When I was just five months sober, I wrote a feature for FASHION Magazine about women and binge drinking. It was titled “One Too Many” and published in the 2011 summer issue under the pseudonym Kate Robinson.
At that point, I was extremely private about my alcoholism. I chose to write the feature anonymously for three main reasons: I was ashamed to be labelled an alcoholic, I feared exposing my issues would jeopardize my career and, most of all, I wasn’t sure I’d be able to stay sober.
The article discusses how binge drinking is a pervasive problem for young Canadian women and examines how excessive social drinking can “pave the way” to alcoholism. It also touches on how society views women who abuse alcohol differently than men. Intertwined with quotes from medical professionals, I tell my story as a “party girl” and detail how my decision to get sober was a final attempt to save my marriage. It is a revealing portrait of how I felt at that fresh moment in recovery and a reminder of how much life has changed.
When I wrote the piece, my confidence was at an all time low: I didn’t know how to feel better, I was uncomfortable attending any social event and I felt “dirty, raw and exposed.” What is commonly referred to as the “drinking fog” had been lifted, but I was just beginning to understand the long, arduous process of recovery. I was depressed, anxious and terribly unsure of how each day would unfold; it was a difficult time.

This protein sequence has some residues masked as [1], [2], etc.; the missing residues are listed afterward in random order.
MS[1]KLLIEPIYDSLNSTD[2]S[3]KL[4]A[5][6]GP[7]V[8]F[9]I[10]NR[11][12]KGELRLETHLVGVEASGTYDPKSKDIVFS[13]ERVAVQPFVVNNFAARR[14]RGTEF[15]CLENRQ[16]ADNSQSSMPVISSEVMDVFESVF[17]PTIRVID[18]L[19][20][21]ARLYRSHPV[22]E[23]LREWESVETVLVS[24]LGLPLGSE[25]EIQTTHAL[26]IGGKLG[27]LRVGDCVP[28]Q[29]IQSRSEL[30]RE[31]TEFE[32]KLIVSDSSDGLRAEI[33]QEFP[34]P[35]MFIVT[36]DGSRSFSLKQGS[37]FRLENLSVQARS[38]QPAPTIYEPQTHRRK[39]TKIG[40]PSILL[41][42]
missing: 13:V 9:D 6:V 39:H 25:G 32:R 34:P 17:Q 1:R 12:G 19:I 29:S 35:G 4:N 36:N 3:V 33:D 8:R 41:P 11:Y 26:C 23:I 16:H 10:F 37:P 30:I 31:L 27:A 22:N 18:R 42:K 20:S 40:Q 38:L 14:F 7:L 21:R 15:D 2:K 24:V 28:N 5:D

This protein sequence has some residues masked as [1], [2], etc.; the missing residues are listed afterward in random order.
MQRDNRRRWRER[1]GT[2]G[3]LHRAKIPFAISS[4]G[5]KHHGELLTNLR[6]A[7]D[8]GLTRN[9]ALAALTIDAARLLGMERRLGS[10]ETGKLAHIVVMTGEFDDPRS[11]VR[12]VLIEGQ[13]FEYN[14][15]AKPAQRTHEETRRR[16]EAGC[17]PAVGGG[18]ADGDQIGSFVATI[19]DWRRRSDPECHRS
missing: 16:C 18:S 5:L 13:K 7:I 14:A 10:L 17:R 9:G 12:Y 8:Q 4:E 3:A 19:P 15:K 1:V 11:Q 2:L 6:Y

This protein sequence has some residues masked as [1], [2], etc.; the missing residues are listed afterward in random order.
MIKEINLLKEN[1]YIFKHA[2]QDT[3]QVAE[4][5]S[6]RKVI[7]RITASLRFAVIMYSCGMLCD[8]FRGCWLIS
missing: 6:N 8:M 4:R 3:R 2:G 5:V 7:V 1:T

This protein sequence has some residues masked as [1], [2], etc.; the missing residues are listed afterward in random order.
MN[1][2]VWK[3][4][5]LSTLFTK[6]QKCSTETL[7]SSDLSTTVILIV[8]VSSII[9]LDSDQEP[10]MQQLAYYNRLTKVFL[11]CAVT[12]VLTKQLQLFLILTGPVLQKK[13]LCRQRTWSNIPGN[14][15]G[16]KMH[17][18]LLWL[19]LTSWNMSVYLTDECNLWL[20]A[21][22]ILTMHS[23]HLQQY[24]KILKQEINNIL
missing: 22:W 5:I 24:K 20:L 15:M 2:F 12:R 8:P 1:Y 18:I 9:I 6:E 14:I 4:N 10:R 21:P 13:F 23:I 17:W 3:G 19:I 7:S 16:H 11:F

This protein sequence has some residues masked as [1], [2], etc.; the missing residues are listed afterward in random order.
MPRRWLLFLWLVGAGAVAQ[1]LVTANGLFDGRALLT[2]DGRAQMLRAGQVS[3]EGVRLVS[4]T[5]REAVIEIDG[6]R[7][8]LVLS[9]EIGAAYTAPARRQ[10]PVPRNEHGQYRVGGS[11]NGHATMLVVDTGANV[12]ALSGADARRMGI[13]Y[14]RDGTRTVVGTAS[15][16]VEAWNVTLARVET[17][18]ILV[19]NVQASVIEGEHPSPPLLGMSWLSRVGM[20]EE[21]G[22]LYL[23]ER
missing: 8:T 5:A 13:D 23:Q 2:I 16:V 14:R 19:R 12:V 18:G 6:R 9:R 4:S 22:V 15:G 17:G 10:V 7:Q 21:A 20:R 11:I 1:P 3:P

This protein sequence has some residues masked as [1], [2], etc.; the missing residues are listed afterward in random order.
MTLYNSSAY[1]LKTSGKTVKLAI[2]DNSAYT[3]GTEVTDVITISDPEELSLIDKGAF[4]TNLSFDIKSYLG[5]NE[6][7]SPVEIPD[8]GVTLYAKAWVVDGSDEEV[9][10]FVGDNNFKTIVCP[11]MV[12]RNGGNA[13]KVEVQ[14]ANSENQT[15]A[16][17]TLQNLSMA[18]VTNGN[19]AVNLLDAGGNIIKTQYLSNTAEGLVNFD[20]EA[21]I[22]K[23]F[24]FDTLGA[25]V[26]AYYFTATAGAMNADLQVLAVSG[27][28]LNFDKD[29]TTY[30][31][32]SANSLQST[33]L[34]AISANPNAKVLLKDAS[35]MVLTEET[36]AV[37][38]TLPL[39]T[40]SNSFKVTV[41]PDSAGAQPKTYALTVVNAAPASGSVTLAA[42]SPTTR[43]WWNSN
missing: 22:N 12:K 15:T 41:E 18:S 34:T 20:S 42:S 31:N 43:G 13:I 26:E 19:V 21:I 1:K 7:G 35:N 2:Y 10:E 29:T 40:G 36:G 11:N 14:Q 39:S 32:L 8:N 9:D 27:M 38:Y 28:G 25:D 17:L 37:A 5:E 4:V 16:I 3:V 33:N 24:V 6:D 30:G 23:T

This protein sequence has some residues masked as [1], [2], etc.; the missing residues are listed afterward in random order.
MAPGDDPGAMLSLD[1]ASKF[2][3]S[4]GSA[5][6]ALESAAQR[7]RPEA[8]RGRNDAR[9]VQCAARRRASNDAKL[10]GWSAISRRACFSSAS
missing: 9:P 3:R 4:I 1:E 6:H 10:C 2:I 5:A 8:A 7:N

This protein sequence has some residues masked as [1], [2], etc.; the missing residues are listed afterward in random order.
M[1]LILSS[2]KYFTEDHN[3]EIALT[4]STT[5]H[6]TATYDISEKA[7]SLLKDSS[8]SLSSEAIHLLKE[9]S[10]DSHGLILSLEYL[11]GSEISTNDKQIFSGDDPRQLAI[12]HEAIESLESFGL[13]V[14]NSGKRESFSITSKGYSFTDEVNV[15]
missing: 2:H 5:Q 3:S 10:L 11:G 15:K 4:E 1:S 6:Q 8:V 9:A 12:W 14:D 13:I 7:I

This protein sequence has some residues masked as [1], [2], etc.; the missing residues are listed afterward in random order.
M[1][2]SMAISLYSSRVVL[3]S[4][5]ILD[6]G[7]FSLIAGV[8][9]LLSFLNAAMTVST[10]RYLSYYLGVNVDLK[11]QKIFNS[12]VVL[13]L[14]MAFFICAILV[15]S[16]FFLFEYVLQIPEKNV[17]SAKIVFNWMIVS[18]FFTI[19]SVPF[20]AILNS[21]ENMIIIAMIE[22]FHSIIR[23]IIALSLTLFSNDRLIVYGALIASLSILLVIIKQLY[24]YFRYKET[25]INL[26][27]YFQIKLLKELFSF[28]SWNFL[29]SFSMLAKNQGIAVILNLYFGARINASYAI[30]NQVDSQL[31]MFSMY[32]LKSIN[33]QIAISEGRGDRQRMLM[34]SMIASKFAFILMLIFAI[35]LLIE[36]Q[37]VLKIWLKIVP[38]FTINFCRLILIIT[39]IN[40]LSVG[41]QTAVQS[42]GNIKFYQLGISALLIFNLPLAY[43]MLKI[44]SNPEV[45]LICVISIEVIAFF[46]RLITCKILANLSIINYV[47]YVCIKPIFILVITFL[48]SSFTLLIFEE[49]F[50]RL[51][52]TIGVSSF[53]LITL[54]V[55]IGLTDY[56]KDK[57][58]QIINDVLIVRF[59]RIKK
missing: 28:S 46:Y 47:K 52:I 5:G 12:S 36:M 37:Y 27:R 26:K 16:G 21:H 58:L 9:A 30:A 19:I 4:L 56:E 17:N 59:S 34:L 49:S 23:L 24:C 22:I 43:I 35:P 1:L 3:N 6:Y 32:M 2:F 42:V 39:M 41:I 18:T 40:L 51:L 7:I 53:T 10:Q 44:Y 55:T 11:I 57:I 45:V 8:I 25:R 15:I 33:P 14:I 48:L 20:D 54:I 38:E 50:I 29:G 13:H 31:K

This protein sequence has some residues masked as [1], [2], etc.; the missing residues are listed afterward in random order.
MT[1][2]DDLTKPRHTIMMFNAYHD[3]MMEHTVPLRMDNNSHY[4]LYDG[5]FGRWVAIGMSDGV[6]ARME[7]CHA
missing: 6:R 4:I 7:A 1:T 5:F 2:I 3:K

If you had told me then that I’d still be sober today, I’m not sure I would have believed you. If you told me then that one day, I’d be able to have fun again at social events, that I’d learn to live joyously without booze, I would have doubted your optimism. Recovery is not an easy ride, and it took me a long time to feel better, but these days I know a sense of happiness and comfort that I had never known before. That said, I know that just one drink could make all that I have worked for disappear.
At one of my first meetings back, a man turned to me and said, “You may not be able to save your marriage but it sounds like this is where you need to be.” I did not save my marriage, but somewhere along the way, I saved myself.
~ Jen McNeely
On day 1, Jen outed herself as a recovering alcoholic. On day 2, she wondered why the hell she did that. On day 3, she compares the dark days of 1999 with vibrant life in 2012. On day 4 Jen randomly meets Steven Tyler while strolling the streets late at night. On day 5 Jen took a meditative morning walk through the Plateau.On day 6 she found serenity in the Fuchsia Tea Room. On day 7 she hits the town for mocktails and shots of OJ. On day 8 she broke down the stereotypes of AA. On Day 9, Jen had a run-in with the circus. On day 10 Jen talks about how she knew she had a problem. On day 11 Jen recalls her last drunk meal and gains an appreciation for good food. On day 12 Jen tackles why she drank. On day 13 Jen questions her motives and discusses anonymity.